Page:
NEWS
By JACK GERMOND & JULES WITCOVER | September 9, 1995
WASHINGTON -- The political execution of Bob Packwood was carried out by the Senate with its usual devotion to ritual and ceremony. Once he announced he was finally leaving, colleagues determined to bury him took to the Senate floor to praise him.Hyperbole and hypocrisy are staples of American politics, and nowhere more obviously than in Congress. Those who are defeated or drummed out always are the subjects of eulogies that might make any sensible person wonder why they are going.But the real message in the swift and certain punishment levied against Bob Packwood is that even the Senate has changed.
NEWS
By Jean Marbella and Jean Marbella,Sun Staff Writer Sun staff writer Scott Higham contributed to this article | September 8, 1995
For years after women were galvanized by the all-male Senate Judiciary Committee's treatment of Anita Hill and her sexual harassment charges, the rallying cry was: "They just don't get it."Yesterday, when Sen. Bob Packwood resigned rather than face possible expulsion for charges that included sexual harassment, feminists were ready to modify that slogan."I think that they finally got it," said Maripat Blankenheim, spokeswoman for 9 to 5, the National Association of Working Women. "This is a strong message to working women everywhere and to the men who supervise them: This type of action that Senator Packwood both engaged in, and saw nothing wrong with, is not going to be tolerated."
NEWS
By Karen Hosler and Karen Hosler,Washington Bureau of The Sun | September 7, 1995
WASHINGTON -- In a stunning development, the Senate Ethics Committee recommended unanimously yesterday that Bob Packwood be expelled from the Senate for a long pattern of groping and kissing women against their will and for obstructing an investigation of his actions.Last night, Mr. Packwood angrily denounced the committee's actions and said he had no plans to resign. "I want to think about this for a minute, and I want to talk to some people and I am not going to make instantaneous decisions," he said at a news conference.
NEWS
By ELLEN GOODMAN | August 22, 1995
Boston. -- Won't somebody please offer Bob Packwood a nice cottage by the sea for a couple of weeks? After all, he can't go home for the summer break. Oregon may be a nice place to represent but it's not a place he can peacefully visit.As it is, the Congress is scattered to the 50 states, and Mr. Packwood is spending his days as a house guest of media folk like Larry King, Jane Pauley and Forrest Sawyer. Instead of acquiring a tan or even a sweaty blush of embarrassment, he's wearing pancake makeup, an aggressive manner and talking about ''fighting fire with fire.
NEWS
By Maureen Dowd | August 8, 1995
SENATOR Packwood should not be a scandal. He should be a dance.Following in the great tradition of 1940s dances like the Shag and the Peabody, it will be called the Packwood. The dance steps can be found in the May report of the Senate Select Committee on Ethics:"In his Senate office in Portland, Oregon, Senator Packwood grabbed a staff worker, stood on her feet, grabbed her hair, forcibly pulled her head back, and kissed her on the mouth, forcing his tongue into her mouth. Senator Packwood also reached under her skirt and grabbed at her undergarments."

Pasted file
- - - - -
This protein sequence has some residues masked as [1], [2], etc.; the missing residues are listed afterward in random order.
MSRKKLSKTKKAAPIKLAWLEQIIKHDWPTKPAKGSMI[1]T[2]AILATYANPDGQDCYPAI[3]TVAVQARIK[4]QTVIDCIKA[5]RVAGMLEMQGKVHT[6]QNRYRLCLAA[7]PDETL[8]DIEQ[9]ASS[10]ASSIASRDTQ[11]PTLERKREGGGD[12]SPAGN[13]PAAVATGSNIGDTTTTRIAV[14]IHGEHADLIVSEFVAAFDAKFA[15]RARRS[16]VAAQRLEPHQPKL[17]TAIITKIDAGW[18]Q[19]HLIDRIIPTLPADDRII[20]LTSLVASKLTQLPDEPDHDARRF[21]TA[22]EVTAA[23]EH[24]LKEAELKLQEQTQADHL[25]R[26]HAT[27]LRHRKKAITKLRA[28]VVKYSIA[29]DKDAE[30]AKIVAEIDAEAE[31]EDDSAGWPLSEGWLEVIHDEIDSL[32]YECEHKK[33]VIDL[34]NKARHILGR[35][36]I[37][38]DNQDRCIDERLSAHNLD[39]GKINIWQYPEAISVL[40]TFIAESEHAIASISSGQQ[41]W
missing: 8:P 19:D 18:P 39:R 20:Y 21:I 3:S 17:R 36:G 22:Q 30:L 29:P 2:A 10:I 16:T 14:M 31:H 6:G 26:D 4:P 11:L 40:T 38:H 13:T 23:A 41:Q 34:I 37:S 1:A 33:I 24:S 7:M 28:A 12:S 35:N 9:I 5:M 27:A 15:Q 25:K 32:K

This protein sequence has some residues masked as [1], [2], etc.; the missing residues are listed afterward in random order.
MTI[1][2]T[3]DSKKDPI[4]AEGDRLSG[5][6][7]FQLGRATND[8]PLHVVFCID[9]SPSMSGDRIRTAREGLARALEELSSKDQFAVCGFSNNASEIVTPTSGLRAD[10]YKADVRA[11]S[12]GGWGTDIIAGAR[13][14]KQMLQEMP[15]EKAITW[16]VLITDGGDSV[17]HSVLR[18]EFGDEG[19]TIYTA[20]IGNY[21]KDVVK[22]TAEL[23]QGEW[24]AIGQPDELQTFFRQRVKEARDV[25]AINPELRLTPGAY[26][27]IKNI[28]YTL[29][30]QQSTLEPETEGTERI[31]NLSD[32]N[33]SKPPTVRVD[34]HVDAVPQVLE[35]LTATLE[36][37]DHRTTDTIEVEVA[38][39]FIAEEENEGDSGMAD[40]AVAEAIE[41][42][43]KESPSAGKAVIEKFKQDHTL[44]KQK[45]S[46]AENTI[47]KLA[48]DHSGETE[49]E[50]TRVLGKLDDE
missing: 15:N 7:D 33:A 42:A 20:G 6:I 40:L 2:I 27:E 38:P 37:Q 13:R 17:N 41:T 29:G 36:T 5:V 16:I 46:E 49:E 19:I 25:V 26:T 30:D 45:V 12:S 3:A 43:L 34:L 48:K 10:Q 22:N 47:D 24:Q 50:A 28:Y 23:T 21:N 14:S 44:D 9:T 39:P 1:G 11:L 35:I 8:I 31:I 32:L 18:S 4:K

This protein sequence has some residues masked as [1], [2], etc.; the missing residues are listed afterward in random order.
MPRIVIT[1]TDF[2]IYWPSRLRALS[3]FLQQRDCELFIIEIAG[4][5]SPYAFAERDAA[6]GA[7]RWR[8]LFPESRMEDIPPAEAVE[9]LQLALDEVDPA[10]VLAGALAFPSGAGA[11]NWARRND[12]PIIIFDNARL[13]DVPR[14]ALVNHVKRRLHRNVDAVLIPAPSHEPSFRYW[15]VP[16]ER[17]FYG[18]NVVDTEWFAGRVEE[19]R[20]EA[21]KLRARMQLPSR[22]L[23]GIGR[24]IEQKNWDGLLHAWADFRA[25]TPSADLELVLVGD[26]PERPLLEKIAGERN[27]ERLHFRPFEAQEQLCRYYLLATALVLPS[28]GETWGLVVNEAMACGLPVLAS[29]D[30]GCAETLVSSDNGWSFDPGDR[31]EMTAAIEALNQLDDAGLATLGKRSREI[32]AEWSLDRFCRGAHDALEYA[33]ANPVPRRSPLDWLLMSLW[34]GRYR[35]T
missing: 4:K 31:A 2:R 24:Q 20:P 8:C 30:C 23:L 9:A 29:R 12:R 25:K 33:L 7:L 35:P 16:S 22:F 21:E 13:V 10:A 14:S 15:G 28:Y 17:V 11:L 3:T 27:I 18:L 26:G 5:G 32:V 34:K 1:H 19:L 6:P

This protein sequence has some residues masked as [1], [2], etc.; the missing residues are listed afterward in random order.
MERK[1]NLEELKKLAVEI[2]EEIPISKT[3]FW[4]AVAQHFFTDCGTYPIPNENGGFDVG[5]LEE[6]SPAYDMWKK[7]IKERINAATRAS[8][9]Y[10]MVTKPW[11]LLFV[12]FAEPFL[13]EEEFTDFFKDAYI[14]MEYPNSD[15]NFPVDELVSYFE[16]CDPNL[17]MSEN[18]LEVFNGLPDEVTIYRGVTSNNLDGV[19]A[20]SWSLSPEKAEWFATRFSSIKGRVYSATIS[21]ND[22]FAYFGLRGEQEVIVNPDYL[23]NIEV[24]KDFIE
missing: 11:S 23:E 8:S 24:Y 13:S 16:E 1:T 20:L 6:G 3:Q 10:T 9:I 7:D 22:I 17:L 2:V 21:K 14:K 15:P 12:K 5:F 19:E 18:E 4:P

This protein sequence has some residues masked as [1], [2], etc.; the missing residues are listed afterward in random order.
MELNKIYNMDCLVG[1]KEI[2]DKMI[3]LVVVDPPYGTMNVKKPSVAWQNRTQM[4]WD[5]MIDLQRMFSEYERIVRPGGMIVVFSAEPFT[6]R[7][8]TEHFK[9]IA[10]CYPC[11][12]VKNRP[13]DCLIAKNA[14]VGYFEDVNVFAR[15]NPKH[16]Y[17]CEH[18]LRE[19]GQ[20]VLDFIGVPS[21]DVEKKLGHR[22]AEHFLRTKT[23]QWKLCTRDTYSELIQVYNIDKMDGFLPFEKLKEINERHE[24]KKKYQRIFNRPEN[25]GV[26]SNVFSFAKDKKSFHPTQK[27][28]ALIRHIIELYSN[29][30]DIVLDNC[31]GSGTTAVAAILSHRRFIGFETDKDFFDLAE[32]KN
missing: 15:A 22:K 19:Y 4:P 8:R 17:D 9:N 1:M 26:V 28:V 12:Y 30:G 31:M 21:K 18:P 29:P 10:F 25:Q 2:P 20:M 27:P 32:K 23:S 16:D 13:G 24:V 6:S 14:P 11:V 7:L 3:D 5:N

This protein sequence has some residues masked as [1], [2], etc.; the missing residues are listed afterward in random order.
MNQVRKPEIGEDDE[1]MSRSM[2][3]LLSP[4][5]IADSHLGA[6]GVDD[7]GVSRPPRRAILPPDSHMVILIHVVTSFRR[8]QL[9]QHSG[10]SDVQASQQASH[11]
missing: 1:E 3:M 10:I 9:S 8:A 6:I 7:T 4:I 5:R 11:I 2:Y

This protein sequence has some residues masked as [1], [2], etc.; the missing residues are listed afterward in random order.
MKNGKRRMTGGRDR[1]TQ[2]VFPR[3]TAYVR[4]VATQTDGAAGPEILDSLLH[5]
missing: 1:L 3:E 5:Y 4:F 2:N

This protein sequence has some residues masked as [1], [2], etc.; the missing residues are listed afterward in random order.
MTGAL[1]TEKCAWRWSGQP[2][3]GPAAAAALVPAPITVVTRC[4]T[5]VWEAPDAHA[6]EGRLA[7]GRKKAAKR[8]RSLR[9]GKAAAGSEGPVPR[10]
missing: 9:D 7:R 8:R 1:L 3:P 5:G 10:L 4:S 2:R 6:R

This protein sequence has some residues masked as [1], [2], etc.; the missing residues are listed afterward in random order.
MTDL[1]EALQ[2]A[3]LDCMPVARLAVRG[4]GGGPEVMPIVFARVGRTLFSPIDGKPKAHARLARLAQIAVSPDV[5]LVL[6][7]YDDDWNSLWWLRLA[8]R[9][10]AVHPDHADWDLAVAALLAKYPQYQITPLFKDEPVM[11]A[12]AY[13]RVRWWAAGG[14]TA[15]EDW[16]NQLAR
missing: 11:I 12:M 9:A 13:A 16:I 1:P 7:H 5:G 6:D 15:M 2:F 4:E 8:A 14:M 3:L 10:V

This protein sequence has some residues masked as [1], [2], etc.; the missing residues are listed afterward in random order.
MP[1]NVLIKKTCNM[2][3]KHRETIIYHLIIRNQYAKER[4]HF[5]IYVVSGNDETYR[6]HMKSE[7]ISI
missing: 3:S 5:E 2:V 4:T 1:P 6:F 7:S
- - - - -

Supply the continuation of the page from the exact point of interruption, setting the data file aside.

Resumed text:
NEWS
July 27, 1995
It is hard to believe Sen. Mitch McConnell of Kentucky is opposing public Ethics Committee hearings on charges against fellow Republican Sen. Bob Packwood of Oregon. Senator Packwood stands accused of engaging in sexual misconduct with 17 women, obstructing a Senate committee investigation and abuse of office. "Accused" doesn't mean "guilty," but the Ethics Committee, of which Senator McConnell is chairman, has already found that there is "substantial credible evidence" that Senator Packwood behaved as charged.
NEWS
By THEO LIPPMAN JR | November 4, 1993
HAPPY BIRTHDAY, Will Rogers. Would that he were alive today. We need a journalist for the ages like him to comment on such follies as those that went on in the Senate this week.I wonder if Rogers watching this spectacle would have chosen for an epitaph: "I joked about every prominent man in my lifetime, but I never met one I didn't like." He said that in one version or another at least seven times, according to his biographer, Ben Yagoda. Interestingly, the first man he said it about was not an American politician but the Russian revolutionary, Leon Trotsky.
NEWS
By Maureen Dowd | August 8, 1995
SENATOR Packwood should not be a scandal. He should be a dance.Following in the great tradition of 1940s dances like the Shag and the Peabody, it will be called the Packwood. The dance steps can be found in the May report of the Senate Select Committee on Ethics:"In his Senate office in Portland, Oregon, Senator Packwood grabbed a staff worker, stood on her feet, grabbed her hair, forcibly pulled her head back, and kissed her on the mouth, forcing his tongue into her mouth. Senator Packwood also reached under her skirt and grabbed at her undergarments."
NEWS
May 18, 1995
So Sen. Bob Packwood, chairman of the powerful Senate Finance Committee, persistent champion of the feminist agenda and assorted women's causes, moderate Republican in the forefront of the fight against the extremist Gingrich agenda, lately a rare GOP advocate for Dr. Henry Foster's confirmation as surgeon general, also one of the few male senators to vote against allowing Tailgate-tainted Adm. Frank Kelso to retire with full honors -- this same Bob Packwood...
NEWS
By Mona Charen | May 12, 1994
PERHAPS now that we are to be treated to the spectacle of a president of the United States defending himself against a sexual harassment lawsuit, we will at last come to re-evaluate our confused ideas about sex, character and smears.The prevailing wisdom for the past few years has been roughly as follows: Sexual conduct is outrageous and usually illegal when it is engaged in by Republicans.Thus, the late Sen. John Tower, Supreme Court Justice Clarence Thomas and Sen. Bob Packwood were vilified (as was Gary Hart, the exception that proves the rule)